The National Wheat Improvement Committee hopes to dispel claims made by William Davis in "Wheat Belly." Here is an excerpt from their response:
Myth: The increase in celiac disease is due to wheat breeding.
Fact: It is true that celiac disease has increased in the past 50 years, as have other autoimmune diseases and the prevalence of allergies. The relationship between celiac disease and wheat was not clearly established until the late 1940s. There continues to be research aimed at determining why the incidence of celiac disease is increasing. The 2004 National Institutes of Health's Consensus Development Conference on Celiac Disease theorized that one cause could be the increasing use of serologic screening, leading to the diagnosis in milder cases. Other theories suggest that increases in celiac disease, as well as food allergies and sensitivities, are tied to the human environment. Gluten-free diets are only appropriate for individuals in a small subset of the population that suffers from celiac disease or has diagnosed gluten sensitivity.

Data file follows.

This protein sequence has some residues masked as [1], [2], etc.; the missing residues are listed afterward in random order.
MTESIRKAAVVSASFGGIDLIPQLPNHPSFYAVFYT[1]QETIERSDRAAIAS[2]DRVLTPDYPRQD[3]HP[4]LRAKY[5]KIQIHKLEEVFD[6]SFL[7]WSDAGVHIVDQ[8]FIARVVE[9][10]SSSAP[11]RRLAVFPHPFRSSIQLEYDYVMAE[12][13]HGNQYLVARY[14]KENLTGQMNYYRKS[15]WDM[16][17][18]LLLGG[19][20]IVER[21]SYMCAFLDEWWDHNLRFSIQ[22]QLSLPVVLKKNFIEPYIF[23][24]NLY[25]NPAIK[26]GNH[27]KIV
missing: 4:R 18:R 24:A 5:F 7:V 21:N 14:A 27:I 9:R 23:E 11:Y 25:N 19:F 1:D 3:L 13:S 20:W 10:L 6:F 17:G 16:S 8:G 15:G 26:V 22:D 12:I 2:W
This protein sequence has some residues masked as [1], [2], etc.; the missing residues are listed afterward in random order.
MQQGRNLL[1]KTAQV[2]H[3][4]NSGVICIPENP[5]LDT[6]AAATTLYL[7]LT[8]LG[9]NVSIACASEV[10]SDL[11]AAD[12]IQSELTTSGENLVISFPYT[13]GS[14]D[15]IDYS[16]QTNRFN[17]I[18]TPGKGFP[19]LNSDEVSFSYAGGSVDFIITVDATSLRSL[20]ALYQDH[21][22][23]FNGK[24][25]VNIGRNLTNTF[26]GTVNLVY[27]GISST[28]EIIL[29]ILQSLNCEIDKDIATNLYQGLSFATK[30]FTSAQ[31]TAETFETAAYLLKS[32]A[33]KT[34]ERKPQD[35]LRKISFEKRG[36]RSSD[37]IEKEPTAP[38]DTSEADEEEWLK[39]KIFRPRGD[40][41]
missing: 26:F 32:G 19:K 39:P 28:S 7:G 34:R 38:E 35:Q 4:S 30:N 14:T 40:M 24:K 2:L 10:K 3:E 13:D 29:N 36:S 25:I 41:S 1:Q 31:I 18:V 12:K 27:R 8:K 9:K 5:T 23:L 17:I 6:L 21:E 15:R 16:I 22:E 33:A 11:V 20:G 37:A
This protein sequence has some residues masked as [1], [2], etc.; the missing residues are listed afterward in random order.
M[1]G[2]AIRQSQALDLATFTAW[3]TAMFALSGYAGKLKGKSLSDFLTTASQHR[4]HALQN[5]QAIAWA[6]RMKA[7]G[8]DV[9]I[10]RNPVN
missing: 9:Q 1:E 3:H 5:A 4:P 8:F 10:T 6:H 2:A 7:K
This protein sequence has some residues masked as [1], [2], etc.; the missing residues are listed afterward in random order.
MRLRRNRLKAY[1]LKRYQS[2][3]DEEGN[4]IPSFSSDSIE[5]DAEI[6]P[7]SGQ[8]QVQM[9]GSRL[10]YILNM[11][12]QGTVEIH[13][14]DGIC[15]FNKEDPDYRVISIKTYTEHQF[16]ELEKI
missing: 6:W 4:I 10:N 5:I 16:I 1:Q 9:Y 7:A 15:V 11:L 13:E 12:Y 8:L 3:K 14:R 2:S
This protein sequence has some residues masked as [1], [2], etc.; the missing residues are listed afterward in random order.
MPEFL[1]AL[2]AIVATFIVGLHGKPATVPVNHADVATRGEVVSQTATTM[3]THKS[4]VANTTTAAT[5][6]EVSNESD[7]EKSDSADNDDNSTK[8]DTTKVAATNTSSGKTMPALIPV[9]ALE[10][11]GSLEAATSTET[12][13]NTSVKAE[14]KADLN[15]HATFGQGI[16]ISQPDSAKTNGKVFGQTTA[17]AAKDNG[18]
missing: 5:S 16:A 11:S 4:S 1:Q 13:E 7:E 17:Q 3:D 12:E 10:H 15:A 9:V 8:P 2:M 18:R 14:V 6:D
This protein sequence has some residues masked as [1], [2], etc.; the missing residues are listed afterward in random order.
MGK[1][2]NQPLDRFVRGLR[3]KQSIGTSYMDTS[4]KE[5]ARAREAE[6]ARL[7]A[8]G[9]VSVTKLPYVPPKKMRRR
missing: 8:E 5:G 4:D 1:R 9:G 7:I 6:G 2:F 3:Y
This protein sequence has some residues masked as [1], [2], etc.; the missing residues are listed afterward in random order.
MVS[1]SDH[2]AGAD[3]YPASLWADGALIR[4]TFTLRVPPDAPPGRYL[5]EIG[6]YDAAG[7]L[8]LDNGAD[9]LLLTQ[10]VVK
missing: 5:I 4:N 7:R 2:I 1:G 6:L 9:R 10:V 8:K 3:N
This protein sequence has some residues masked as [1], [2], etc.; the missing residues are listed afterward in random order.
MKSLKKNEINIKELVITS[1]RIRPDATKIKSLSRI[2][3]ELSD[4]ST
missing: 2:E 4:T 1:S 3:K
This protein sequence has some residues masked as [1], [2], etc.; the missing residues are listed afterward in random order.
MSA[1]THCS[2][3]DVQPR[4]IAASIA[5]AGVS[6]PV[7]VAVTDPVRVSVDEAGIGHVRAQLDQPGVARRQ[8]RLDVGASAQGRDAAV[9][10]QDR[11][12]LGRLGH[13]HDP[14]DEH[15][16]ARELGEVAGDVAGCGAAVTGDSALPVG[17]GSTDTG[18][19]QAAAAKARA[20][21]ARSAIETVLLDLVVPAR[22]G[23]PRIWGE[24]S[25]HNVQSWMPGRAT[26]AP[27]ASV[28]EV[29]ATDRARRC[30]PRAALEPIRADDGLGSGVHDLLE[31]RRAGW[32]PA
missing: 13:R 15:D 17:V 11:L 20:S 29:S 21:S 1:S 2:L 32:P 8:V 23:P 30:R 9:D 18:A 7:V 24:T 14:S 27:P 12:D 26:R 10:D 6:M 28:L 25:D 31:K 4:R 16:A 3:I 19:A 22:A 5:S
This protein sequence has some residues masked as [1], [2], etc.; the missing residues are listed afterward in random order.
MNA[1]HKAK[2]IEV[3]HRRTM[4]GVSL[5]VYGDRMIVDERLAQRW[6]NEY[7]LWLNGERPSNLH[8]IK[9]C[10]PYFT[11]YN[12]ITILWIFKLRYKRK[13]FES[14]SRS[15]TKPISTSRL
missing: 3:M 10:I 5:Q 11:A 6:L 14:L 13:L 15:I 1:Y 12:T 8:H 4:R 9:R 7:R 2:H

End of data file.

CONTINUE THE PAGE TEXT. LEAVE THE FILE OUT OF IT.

Myth: Wheat causes obesity.
Fact: The composition of modern wheat is not the main cause of the overweight-obesity problem in humans. A combination of factors -- genetics, diet, life style, environment -- are all, in combination, what triggers weight gain.
Wheat is one component in the diverse diet of U.S. consumers. Per capita wheat consumption in the U.S. has declined in recent years, while obesity rates have increased. Wheat is consumed in 118 countries and the European Union. In many other countries with lower levels of obesity, wheat plays a larger role in the diet than in the U.S.
Myth: There is a new protein in wheat called gliadin.
Fact: Gliadins are not new. Gliadin is the name of a protein stored in the seed found in not only wheat, but other cereals like rye and barley. They have always been a component of wheat protein and were even present in ancient wheat and the wild species that gave rise to modern wheat. Wheat seed storage proteins are made up of about 100 different protein components. Gliadin was actually purified from wheat and described in a journal more than 100 years ago.